Traffic safety and protecting the Kenai River from toxic spills were top concerns raised at meetings to examine alternatives for rebuilding the Sterling Highway by Cooper Landing.
For many, those concerns tipped the scales toward the Juneau Creek route, which passes through undeveloped land north of the town.
Sterling trucker Tom Hubbard, who hauls bread nightly from Anchorage to Kenai Peninsula grocery stores, said improvements to that dangerous stretch of highway have been needed for years.
"I run over that road 100,000 miles per year. I've seen every kind of fatality between 7 at night and 4 in the morning," he said. "I think the best way to do it is to bypass Cooper Landing. That's the safest way and the fastest route."
The Alaska Department of Transportation and Public Facilities and HDR Alaska Inc., which the state hired to involve the public and update environmental studies for the project, held meetings Tuesday in Soldotna and Cooper Landing to present the options and hear the public's questions and ideas. There are three alternatives on the table:
n The Juneau Creek route runs north of Cooper Landing, above Bean Creek and into Chugach National Forest. It crosses Juneau Creek and the Resurrection Pass Trail about a quarter mile above Juneau Falls. It would either rejoin the existing highway by the Russian River ferry or cross designated wilderness in the Kenai National Wildlife Refuge to rejoin it further down the highway.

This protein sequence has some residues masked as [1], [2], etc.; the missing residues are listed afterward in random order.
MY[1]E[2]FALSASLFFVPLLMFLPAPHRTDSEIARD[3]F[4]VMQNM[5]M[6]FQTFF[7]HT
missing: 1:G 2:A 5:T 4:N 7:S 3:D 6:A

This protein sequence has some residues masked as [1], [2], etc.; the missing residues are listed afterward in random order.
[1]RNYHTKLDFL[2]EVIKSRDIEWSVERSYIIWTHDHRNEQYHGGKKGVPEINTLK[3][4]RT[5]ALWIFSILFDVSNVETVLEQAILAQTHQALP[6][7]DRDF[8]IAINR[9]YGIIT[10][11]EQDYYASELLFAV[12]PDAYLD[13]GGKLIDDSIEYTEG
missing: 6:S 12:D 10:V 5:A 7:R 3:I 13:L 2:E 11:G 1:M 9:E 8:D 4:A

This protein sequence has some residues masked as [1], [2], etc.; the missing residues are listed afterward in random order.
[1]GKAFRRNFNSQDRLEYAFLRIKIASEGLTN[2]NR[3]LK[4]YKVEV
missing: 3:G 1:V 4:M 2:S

Mark Dalton, project manager for HDR, said the Juneau Creek route requires about 11.5 miles of new road. He estimated the cost at $30 million to $40 million, based on the terrain and average construction costs of about $2.5 million per mile. It would be less expensive to build than the other routes because it requires just one small bridge across Juneau Creek, he said.
However, crossing the wilderness area and the Resurrection Pass Trail would require congressional approval. New regulations that ban most road construction in roadless areas of national forests also could be an obstacle.
n The Kenai River route follows the Kenai River valley. However, Dalton said, straightening corners to bring the highway to current standards requires four new bridges across the Kenai River, raising habitat concerns. The route also cuts through land now classified as state park. Large road cuts could affect scenery along the river, and right-of-way acquisition would affect lots of private property. Dalton estimated the cost at about $49 million.
n The Cooper Creek route climbs the bench south of Cooper Landing, crosses Cooper Creek and rejoins the existing highway just north of Gwin's Lodge. It crosses mainly Kenai Peninsula Borough-owned land, requires about five miles of new road and would require construction of an expensive bridge over Cooper Creek. Dalton estimated the cost at $44 million to $62 million. Bill Robertson of R&M Consultants, an engineer on the project, said it may be possible to design a shorter bridge over Cooper Creek, and that could cut the cost.
Dalton said the environmental impact statement also must consider the no-action alternative -- sticking to the present highway route.